Students who don’t consider themselves “lovers of English” find success in this class. Students with special needs find success in this class. Why? Because, for once, they are their own boss.

Screen Shot 2018-07-01 at 10.53.17 AMWe start the trimester by exploring Pink’s research using excerpts from Drive and Dan Ariely’s book Payoff while also viewing Pink’s RSA Animate video. While my favorite part might be the Back the Future references, what we actually discuss are the ideas of companies like Skype, Wikipedia, and Atlassian. As a class, we dissect how each of these companies fulfills the concepts of purpose, autonomy, and mastery.

The conversation inevitably leads to the question: How are we going to do that in a class? From those big ideas (no, I don’t expect you to start a fully functional company), we scale back. What can students realistically complete in twelve weeks?

After brainstorming and project tuning, I become more of an instructor on educational pedagogy than the traditional English teacher. Each student is responsible for creating their individual learning plan and personal curriculum. Some days I slip on my curriculum boots and help kids write their own essential and guiding questions, explore (and explain) the Common Core State Standards, climb up Bloom’s Taxonomy and wade through Webb’s Depths of Knowledge. Students know these educational researchers and can articulate how their research and projects are fulfilling these expectations for curriculum. On other days, I tie on my English teacher tennis shoes and help students improve their research skills, encourage networking for action research, and determine the structure for research writing, revising, and editing.

Encouraged by the holacracy of their working environment, Zappos team members might set the record for longest and friendliest customer service calls. They might send you flowers when they make a mistake on your order. These employees go the extra mile not because they must, but because they want to.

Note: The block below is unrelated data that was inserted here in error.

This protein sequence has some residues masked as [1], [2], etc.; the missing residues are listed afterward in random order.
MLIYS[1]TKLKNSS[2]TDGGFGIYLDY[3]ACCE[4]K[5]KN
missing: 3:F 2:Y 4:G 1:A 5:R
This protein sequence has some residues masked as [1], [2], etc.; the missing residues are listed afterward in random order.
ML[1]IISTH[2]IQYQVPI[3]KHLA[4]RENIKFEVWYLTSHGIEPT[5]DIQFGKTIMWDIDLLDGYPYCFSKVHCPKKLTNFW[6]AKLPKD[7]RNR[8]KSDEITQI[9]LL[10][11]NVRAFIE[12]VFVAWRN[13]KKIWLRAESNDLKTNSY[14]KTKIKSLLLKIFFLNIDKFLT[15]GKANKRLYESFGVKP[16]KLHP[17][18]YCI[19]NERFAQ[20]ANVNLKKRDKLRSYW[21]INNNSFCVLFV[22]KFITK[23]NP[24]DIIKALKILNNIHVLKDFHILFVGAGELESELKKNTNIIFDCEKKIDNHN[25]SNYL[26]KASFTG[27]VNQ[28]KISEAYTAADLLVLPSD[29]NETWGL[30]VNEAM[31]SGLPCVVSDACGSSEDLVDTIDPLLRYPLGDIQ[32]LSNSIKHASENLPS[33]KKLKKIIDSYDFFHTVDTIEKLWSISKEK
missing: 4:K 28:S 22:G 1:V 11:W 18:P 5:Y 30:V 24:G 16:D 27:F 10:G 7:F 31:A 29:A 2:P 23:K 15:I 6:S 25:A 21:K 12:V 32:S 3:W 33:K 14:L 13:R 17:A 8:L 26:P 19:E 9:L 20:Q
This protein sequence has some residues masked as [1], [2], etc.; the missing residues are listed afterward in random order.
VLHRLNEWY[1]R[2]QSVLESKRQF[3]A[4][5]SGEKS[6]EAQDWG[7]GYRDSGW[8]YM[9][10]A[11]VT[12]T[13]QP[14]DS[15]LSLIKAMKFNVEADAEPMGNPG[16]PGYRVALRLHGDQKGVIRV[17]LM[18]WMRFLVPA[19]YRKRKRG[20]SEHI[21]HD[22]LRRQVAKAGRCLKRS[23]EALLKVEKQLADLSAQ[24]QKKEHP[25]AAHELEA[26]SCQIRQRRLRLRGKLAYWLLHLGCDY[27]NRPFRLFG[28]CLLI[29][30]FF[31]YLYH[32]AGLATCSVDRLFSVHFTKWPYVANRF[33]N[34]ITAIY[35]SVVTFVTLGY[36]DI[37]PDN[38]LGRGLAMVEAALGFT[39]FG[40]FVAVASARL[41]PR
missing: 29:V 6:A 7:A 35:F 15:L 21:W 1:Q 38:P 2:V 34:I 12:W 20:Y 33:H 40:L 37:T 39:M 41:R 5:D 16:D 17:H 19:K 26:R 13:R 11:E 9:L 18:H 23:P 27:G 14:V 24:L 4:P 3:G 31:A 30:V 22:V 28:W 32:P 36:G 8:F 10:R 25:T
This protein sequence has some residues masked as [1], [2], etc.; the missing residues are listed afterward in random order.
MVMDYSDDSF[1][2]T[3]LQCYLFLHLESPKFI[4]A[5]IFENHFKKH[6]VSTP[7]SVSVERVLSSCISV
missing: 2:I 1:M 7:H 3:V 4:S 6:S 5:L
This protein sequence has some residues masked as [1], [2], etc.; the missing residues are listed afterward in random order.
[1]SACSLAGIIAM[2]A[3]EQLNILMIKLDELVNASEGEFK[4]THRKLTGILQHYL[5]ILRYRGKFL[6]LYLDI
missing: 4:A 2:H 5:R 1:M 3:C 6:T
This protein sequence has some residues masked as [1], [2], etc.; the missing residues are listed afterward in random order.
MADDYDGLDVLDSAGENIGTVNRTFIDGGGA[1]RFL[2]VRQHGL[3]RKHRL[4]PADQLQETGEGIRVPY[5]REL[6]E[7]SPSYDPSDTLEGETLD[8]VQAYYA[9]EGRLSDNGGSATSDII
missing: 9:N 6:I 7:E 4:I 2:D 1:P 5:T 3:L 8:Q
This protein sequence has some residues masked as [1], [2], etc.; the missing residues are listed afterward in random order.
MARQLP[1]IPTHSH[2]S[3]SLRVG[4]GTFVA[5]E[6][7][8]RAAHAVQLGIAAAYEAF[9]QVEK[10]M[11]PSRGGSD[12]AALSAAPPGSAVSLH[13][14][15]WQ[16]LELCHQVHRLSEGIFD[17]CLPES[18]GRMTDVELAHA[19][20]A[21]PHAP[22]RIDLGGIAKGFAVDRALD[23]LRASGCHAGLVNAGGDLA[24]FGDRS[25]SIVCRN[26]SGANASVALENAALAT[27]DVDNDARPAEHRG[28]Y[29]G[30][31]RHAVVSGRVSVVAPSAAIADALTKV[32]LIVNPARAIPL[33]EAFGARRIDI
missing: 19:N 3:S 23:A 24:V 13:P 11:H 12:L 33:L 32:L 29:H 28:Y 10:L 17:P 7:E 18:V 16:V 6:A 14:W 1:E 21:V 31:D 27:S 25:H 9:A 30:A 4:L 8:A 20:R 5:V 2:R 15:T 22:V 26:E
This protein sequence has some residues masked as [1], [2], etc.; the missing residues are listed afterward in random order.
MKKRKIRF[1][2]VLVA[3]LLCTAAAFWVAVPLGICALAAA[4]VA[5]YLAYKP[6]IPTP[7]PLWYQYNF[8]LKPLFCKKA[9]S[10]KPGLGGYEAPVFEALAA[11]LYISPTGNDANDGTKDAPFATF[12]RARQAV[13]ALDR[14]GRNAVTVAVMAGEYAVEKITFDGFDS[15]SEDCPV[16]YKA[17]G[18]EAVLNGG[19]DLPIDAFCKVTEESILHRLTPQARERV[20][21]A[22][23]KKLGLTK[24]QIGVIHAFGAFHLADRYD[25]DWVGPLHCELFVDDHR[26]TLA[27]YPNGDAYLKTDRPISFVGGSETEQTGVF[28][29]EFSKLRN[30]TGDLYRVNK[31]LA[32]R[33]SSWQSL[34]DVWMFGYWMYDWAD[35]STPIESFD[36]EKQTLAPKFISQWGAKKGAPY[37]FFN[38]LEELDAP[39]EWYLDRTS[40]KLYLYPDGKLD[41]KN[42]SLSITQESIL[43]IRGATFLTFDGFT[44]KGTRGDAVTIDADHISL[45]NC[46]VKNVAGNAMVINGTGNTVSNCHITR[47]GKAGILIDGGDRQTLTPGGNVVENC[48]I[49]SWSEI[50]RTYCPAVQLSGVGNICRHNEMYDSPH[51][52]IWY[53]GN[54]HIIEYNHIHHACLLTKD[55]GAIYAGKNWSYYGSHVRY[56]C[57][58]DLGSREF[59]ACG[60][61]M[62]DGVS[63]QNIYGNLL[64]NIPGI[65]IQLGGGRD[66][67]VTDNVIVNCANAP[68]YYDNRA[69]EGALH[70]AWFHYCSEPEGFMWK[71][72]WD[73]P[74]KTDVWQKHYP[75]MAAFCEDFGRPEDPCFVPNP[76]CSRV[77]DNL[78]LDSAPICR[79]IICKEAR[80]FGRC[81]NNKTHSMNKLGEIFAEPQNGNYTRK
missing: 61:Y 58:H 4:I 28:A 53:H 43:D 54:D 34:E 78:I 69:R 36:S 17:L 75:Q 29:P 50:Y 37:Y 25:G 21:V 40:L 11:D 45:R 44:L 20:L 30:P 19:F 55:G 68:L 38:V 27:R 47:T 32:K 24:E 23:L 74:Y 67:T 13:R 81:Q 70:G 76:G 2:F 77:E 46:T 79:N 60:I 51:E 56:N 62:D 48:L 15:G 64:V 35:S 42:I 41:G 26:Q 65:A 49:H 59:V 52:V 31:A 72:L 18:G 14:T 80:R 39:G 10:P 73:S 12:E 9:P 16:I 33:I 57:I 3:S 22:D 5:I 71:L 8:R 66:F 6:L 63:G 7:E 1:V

In my classroom, I want students to go that extra mile: give an hour-long expert presentation on their learning, start a nonprofit, paint a mural in an impoverished community, teach their peers self-defense, create, design and 3-D print a new product. What does that mean for me as a teacher?

I compare it to watching my niece learning to tie her shoes. Even though it would be so much faster for me to tie her shoes for her, it is essential to explore the process and allow her to move at her own pace. Sometimes you’ve got to let her figure out if bunny ears or loop-swoop-and pull works best.

I want the same experience for my high school seniors. No matter the age, people learn best when they can be their own boss. Though it is easier said than done, we need to think about our identity as educators in an ever-shifting perspective. We need to continue to revise what it means to be a teacher. There are moments when you are needed to be the expert in English, literature, language and writing, but in a class that thrives on Genius Hour organization, you also have to accept that you are not the expert in every single avenue of research your students will take. As the teacher, you do your best to learn alongside your students and model what it means to be inquisitive and passionate about learning.  It takes time and a willingness on our part as educators to take a step back from being the “sage on the stage” and allow students to explore and engage in new content in a way that is meaningful to them.

Hayley McKinney is an English teacher in Birmingham Public Schools where she primarily teaches 10th and 12th grade English as well as public speaking classes.  She coaches forensic and debate in her spare time. She recently completed a Masters of Arts in Educational Leadership.